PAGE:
Caroline married Tuscarora Chief John Mount Pleasant in 1864. She moved to the Tuscarora reservation to live with him. By becoming his wife, Caroline assumed a leadership role in a second Indigenous community. She worked with John to advocate for Indigenous rights. One of her tactics was to invite influential white Americans to her home, where she introduced them to the art, philosophy, and culture of her people. These gatherings helped to disprove the negative stereotypes that many white people still held about Indigenous people.
Unfortunately, Caroline struggled with financial hardship in the final years of her life. When her husband died in 1887, his children from his first marriage sued to get control of his home and land. Caroline was left with her personal belongings, but nowhere to live. In 1890, she made the controversial decision to assist the U.S. government with the 1890 Indian Census. The Tuscarora community condemned her for taking part in something that was going to be used to further rob Indigenous people of their lands and rights, but Caroline may have just needed the paycheck to support herself. She passed away from a stroke in 1892.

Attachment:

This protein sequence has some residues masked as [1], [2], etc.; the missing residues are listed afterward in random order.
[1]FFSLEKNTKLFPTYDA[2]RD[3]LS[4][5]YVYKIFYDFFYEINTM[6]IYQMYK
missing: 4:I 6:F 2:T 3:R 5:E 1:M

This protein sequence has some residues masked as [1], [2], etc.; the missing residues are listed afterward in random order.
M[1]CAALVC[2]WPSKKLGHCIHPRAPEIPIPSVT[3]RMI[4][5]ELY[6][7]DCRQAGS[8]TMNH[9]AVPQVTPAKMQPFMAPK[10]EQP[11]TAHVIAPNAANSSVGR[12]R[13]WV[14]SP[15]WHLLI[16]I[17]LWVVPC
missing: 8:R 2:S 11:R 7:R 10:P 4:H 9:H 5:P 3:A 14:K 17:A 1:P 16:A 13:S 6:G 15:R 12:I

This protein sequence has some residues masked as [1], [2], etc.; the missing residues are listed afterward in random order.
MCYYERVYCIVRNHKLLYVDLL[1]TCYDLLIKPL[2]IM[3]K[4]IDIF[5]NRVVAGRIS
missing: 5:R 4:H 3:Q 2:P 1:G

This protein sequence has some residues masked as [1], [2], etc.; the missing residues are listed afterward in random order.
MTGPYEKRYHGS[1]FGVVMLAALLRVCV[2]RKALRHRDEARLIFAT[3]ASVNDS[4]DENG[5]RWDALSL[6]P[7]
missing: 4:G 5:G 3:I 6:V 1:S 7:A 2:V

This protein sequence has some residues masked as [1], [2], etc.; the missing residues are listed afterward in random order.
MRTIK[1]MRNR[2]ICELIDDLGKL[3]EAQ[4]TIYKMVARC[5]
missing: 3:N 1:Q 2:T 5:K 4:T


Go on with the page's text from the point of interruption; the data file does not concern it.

- Baptist: A Christian religion.
- Civil War: U.S. war from 1861 to 1865 in which the Northern and Southern states fought over the question of whether the practice of slavery should continue in the U.S.
- Clan Mother: Title of a Seneca woman with a leadership role in her community.
- Commissioner of Indian Affairs: The head of the U.S. Bureau of Indian Affairs, who oversees the implantation of all U.S. laws and policies that relate to Indigenous people.